Georgia's New Food Code Finally Kicks In
Georgia's new food code, tentatively approved and adopted January last year, is now officially in place. The code, based on the Food & Drug Administration Model Food Code, will go into effect statewide in December, although counties might implement it earlier.

The only thing at issue when the new code was adopted last year was the state's plan to use letter grades on restaurant inspections for the first time, and what kinds of infractions could be sustained before losing a top grade. After much wrangling with the restaurant industry as well as food safety groups, the state this month finalized a plan everyone can live with.

You'd still get a letter grade (A, B, C or U), but the state has modified the plan to include a numeric score along with the letter grade, and results are required to be posted within 15 feet of your door (and on the drive-thru window if you have one). You still can keep your A if you get just one critical violation, but the state gets to take off more points for lesser violations if they're recurring. You also can reduce your inspections to one a year if you get three consecutive A's.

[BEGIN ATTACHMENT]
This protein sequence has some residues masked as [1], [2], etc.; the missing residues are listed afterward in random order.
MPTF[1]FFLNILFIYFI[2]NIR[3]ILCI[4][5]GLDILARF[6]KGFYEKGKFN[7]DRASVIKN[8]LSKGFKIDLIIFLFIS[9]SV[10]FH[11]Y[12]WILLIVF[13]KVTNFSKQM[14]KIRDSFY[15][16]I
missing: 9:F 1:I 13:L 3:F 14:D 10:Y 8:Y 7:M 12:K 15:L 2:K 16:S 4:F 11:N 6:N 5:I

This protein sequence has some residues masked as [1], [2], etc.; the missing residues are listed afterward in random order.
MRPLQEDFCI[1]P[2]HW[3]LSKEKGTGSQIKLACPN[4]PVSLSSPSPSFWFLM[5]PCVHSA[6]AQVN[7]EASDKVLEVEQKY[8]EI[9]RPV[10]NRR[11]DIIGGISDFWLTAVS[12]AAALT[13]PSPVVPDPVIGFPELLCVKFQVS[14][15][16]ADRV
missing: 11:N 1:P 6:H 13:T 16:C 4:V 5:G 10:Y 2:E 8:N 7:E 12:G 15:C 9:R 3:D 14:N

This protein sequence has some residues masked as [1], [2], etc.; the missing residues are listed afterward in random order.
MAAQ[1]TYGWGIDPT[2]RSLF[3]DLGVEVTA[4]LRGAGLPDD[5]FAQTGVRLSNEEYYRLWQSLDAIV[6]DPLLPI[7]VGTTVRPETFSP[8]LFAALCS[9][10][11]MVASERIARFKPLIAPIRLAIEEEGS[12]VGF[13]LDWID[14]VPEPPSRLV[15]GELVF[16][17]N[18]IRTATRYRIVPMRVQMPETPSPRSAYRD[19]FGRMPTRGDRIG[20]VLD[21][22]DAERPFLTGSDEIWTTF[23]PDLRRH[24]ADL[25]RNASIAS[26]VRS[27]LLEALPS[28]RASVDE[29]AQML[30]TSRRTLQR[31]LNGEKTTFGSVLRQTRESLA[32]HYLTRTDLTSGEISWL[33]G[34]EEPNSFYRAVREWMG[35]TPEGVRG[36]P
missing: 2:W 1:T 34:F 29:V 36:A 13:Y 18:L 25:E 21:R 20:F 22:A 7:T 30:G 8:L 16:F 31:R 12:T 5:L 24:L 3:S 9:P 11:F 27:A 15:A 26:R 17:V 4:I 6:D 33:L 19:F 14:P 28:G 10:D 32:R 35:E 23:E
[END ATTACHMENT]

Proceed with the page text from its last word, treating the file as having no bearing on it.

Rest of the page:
Other significant changes include a no-bare-hand contact rule for preparation of ready-to-eat foods and a requirement for managers to take a certified food safety manager's course and pass a state test.

New Code Says You Have To Be Green To Build In Santa Cruz
From now on, if you want to build in Santa Cruz, Calif., your design has to include at least some green elements. The city's new building code uses the Leadership in Environmental and Energy Design, or LEED rating system, established by the U.S. Green Building Council.

The ratings give you points for green design elements, such as using sustainable building materials, complying with ASHRAE 55-1992 for thermal comfort and optimizing the building's energy performance. You need seven points out of a possible 75 to get a building permit from the city. Design 33 points into your project, and you get accelerated permit processing from the city. Forty points earns you a Green Building award.

For more information on the new code requirements, go to

County Inspection Grades Clearer Than Dancing Rules
Pinal County, Ariz., officials have been wrestling lately with what to do about loud outdoor dancing (see story in Industry Report section), but they're real clear about what they're doing with health department inspections.

The Pinal County Environmental Health Department now posts letter grades of restaurant inspections on its web site. The five inspectors who cover foodservice facilities now post inspection results and include letter grades: "E" for "excellent," "S" for "satisfactory," "N" for "needs improvement" and "U" for "unsatisfactory."

If you get an E, it means you had no critical violations. Postings are at

Pinal County sprawls from southeast of Phoenix and Northeast of Tucson, including cities such as Casa Grande, Florence and Pinal.